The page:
Soon Sam's entire world is upside down and everything in his life is changed forever. Relationships and truths are not what he believed them to be, and inside him is this dormant and trapped giant of a "superpower". Events literally drag him into deadly and truly scary situations, butwe as readersare introduced to one amazingly constructed and intruiging world of paranormal creatures, mansters, adn all that goes bump in the night.

Told with a healthy does of humor and well actualized cast of characters Sam and his crew comprise one awesome and truely worthy read. I can't wait for the next book in the series- which is rumored to be titled "Romancing the Necromancer", but that can change. So if you love Jim Butcher's Harry Dresden series, you will enjoy and maybe even love this one, I know I do.

IBT Interviews Lish McBride (Spoilers ahead read with extreme caution!)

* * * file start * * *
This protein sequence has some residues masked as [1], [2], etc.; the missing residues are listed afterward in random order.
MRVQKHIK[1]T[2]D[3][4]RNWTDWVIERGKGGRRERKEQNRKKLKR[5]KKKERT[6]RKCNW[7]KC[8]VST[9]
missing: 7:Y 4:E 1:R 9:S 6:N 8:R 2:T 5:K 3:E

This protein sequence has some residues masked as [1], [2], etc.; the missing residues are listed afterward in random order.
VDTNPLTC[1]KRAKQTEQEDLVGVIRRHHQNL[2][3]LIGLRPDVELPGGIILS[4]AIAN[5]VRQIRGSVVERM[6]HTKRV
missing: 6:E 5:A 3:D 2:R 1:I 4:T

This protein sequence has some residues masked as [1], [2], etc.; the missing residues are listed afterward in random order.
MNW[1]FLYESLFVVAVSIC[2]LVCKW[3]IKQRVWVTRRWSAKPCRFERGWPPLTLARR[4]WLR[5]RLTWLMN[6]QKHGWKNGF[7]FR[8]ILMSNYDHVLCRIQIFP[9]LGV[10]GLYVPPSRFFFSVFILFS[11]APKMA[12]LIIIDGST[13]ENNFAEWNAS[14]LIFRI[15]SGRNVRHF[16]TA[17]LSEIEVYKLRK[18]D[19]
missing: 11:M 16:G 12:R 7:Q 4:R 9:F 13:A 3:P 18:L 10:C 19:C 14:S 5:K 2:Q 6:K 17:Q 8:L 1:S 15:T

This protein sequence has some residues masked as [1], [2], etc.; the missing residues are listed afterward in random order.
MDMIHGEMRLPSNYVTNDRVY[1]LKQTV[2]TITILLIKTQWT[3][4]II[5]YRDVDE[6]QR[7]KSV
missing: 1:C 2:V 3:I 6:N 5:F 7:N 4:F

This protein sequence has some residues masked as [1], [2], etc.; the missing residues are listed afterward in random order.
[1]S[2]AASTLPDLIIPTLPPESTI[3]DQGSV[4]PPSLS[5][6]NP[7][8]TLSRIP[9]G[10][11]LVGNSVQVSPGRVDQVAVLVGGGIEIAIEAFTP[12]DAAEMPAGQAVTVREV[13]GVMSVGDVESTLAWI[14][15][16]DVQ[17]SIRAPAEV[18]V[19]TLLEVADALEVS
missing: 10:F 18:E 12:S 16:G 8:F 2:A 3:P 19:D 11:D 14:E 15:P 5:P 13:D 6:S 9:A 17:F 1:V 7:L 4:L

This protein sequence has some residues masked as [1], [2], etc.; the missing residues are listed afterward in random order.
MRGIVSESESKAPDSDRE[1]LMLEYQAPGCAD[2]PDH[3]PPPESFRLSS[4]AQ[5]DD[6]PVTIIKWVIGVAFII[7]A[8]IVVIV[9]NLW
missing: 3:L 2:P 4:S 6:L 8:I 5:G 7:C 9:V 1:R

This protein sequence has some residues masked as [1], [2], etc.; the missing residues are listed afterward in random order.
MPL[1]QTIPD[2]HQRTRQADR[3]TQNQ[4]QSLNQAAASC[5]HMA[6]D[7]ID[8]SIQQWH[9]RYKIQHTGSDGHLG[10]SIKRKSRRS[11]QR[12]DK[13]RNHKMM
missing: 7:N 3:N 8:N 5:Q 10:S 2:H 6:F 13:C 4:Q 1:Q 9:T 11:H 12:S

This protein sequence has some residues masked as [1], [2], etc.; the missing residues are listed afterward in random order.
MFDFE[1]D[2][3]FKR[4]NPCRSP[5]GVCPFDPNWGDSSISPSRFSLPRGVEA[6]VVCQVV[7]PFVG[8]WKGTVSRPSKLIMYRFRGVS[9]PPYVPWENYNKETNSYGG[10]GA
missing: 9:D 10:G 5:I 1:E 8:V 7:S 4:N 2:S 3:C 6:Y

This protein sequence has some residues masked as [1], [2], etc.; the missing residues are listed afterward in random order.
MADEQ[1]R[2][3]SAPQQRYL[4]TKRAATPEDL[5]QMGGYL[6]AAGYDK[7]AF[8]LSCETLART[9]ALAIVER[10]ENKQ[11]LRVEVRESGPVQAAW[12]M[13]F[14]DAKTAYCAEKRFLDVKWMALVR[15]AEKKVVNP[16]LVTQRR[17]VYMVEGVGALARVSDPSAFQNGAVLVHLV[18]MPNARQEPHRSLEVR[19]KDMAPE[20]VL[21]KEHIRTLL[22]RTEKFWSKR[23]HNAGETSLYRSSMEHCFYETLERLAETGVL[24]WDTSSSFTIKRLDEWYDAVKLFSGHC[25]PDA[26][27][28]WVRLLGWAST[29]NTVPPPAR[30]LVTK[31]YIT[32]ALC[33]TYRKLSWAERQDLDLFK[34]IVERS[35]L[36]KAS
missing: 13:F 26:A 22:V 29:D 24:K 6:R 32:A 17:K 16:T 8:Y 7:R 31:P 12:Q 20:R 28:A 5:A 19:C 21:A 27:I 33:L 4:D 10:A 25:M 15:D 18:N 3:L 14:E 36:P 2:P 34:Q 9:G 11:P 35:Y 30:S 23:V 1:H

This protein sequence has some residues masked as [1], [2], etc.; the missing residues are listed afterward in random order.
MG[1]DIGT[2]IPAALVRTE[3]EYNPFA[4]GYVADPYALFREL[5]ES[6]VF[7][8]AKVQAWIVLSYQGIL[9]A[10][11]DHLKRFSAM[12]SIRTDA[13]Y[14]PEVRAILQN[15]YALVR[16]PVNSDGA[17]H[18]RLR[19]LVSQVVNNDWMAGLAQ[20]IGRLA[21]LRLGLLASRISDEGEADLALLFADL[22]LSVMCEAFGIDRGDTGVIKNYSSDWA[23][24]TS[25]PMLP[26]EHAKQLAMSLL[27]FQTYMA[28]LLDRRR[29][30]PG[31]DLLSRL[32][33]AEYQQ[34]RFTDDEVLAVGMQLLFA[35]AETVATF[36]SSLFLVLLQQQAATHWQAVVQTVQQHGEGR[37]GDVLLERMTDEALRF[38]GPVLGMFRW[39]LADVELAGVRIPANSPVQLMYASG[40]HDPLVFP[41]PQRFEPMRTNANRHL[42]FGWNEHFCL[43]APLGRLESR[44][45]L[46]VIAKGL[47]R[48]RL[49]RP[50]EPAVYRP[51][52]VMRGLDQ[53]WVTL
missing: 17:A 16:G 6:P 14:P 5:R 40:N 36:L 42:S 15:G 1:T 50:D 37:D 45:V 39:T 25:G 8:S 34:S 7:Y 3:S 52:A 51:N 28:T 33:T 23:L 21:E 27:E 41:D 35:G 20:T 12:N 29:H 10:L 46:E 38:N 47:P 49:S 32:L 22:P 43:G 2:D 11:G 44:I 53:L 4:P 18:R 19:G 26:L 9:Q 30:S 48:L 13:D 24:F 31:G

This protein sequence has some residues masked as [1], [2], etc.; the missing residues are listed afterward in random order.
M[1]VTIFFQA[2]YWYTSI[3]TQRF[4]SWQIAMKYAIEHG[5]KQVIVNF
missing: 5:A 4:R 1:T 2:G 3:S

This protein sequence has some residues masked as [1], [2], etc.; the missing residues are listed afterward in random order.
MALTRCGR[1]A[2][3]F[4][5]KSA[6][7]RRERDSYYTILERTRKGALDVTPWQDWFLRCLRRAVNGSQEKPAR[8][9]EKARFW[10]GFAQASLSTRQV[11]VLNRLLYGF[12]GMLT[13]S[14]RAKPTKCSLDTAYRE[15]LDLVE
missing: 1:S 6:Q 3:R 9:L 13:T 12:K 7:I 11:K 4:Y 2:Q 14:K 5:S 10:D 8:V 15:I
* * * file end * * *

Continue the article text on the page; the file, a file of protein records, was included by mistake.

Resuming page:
IBT: I know you most likely cannot answer this question, but, it is my duty to ask as a new devotee of your Necromancer series: Did Sam really absorb Douglas's powers à la Highlander, or did his own latent and trapped power (the one bound by his uncle) get unleashed instead? Is all that extra wattage coming from himself? Meaning that Douglas is not actually dead but is huddling somewhere Voldemort style getting stronger by sucking
the lifeforce from snakes?

LMcB: Yeah, I totally can’t answer these questions. Okay, that’s not entirely truthful. I am able to answer your questions, but I won’t as it would give things away. You’re just going to have to be patient. It sucks, I know.

IBT: (I know you already answered this question in your last blog post, but I wrote these questions before it posted so sorry to make you answer it again!) Will we get more illumination regarding the presence of the Crow whenever Sam is having a milestone- e.g. there for his birth, and then there for his "necro-corination"?